Frequently Asked Questions (FAQs) on Group Structures for Small Businesses

Q1: What is the primary purpose of a group structure?

A: The main goal of a group structure is to protect valuable business assets from commercial risks and liabilities. This is achieved by isolating these assets within a holding company and distributing business activities across multiple subsidiaries.

Q2: How does a group structure benefit my business in terms of tax advantages?

A: Group structures can offer tax benefits, such as offsetting losses in one subsidiary against profits in another, and avoiding stamp duty fees when transferring assets between companies. Additionally, some structures may facilitate the creation of separate income streams with their own tax breaks.

Q3: Can I change my existing business structure to a group structure?

A: Yes, converting your existing business structure to a group structure is possible by forming a holding company and creating subsidiary companies as needed. Consult an accountant or solicitor to determine the most appropriate structure for your situation.

Q4: Is a group structure suitable for every type of small business?

A: While group structures offer numerous benefits, they may not fit every business best. Additional accountancy fees, disposal issues, and increased administrative work should be considered before implementing a group structure.

Q5: How do I choose the right type of group structure for my business?

A: Your business’s most suitable group structure depends on your specific needs, objectives, and industry. Consult with an accountant or solicitor to help you assess the advantages and drawbacks of each type of structure and determine the best fit for your business.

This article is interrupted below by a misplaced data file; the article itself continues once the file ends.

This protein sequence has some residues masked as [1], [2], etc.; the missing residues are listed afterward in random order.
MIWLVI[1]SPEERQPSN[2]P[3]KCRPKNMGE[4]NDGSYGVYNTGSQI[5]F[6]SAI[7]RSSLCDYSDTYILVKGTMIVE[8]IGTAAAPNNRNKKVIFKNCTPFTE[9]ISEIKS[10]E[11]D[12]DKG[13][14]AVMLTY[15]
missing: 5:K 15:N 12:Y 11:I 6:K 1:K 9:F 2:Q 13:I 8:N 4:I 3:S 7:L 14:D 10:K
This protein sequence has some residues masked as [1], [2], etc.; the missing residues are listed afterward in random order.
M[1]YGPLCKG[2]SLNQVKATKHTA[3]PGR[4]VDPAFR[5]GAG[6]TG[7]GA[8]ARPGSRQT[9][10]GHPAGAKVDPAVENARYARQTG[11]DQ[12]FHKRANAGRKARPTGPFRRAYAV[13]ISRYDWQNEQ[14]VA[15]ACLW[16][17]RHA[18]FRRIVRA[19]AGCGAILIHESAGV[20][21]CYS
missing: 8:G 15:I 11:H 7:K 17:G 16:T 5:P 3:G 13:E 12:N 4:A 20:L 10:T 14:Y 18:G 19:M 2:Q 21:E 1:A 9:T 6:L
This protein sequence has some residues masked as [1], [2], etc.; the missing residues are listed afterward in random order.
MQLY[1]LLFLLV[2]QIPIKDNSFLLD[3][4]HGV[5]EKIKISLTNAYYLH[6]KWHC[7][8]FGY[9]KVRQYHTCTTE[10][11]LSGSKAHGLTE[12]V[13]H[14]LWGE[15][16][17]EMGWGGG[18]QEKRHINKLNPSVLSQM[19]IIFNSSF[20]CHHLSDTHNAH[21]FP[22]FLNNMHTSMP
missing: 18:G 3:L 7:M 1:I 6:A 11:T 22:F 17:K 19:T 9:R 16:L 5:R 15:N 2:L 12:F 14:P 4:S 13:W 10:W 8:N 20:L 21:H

Q6: Are there any industry-specific regulations I should know when forming a group structure?

A: Regulations and requirements may vary depending on the industry in which your business operates. It is essential to consult with a legal professional or industry expert to ensure your group structure complies with all relevant regulations.

Q7: What are the key steps to forming a group structure?

A: The primary steps to forming a group structure include consulting with an accountant or solicitor, selecting the appropriate structure type, creating the holding company, registering subsidiaries, and transferring assets as necessary. Ongoing management, reporting, and compliance requirements should also be considered.

Q8: How do I manage the increased administrative work associated with a group structure?

A: To manage the additional administrative workload, you can implement efficient record-keeping systems, adopt technology and software solutions, and consider outsourcing specific tasks or hiring additional staff to handle the increased responsibilities.

Q9: Can I add new subsidiaries to my group structure?

A: Once your group structure is in place, you can add new subsidiary businesses as needed. This flexibility allows for easier business expansion and investment opportunities.

Q10: How do I dissolve a group structure or dispose of a subsidiary?

A: Dissolving a group structure or disposing of a subsidiary may involve tax issues and other complications, depending on the specific circumstances. Consult with an accountant or solicitor to ensure you address all legal and financial implications before dissolving a group structure or disposing of a subsidiary.


Group structures offer a range of significant advantages for small businesses, from protecting valuable assets to providing tax benefits and creating new growth opportunities. However, it is essential to consider the potential drawbacks and challenges, such as increased administration and accountancy fees, before deciding to implement a group structure. By carefully assessing the pros and cons and seeking professional advice, you can determine the most appropriate structure for your business and unlock its full potential.

Suppose you’re ready to explore the possibilities of group structures for your small business or need assistance making the right decision. In that case, our team of expert accountants at Mercian Accountants is here to help. Contact us today to schedule a consultation and discuss your specific needs. Let us help you safeguard your assets, optimise your operations, and drive your business towards long-term success.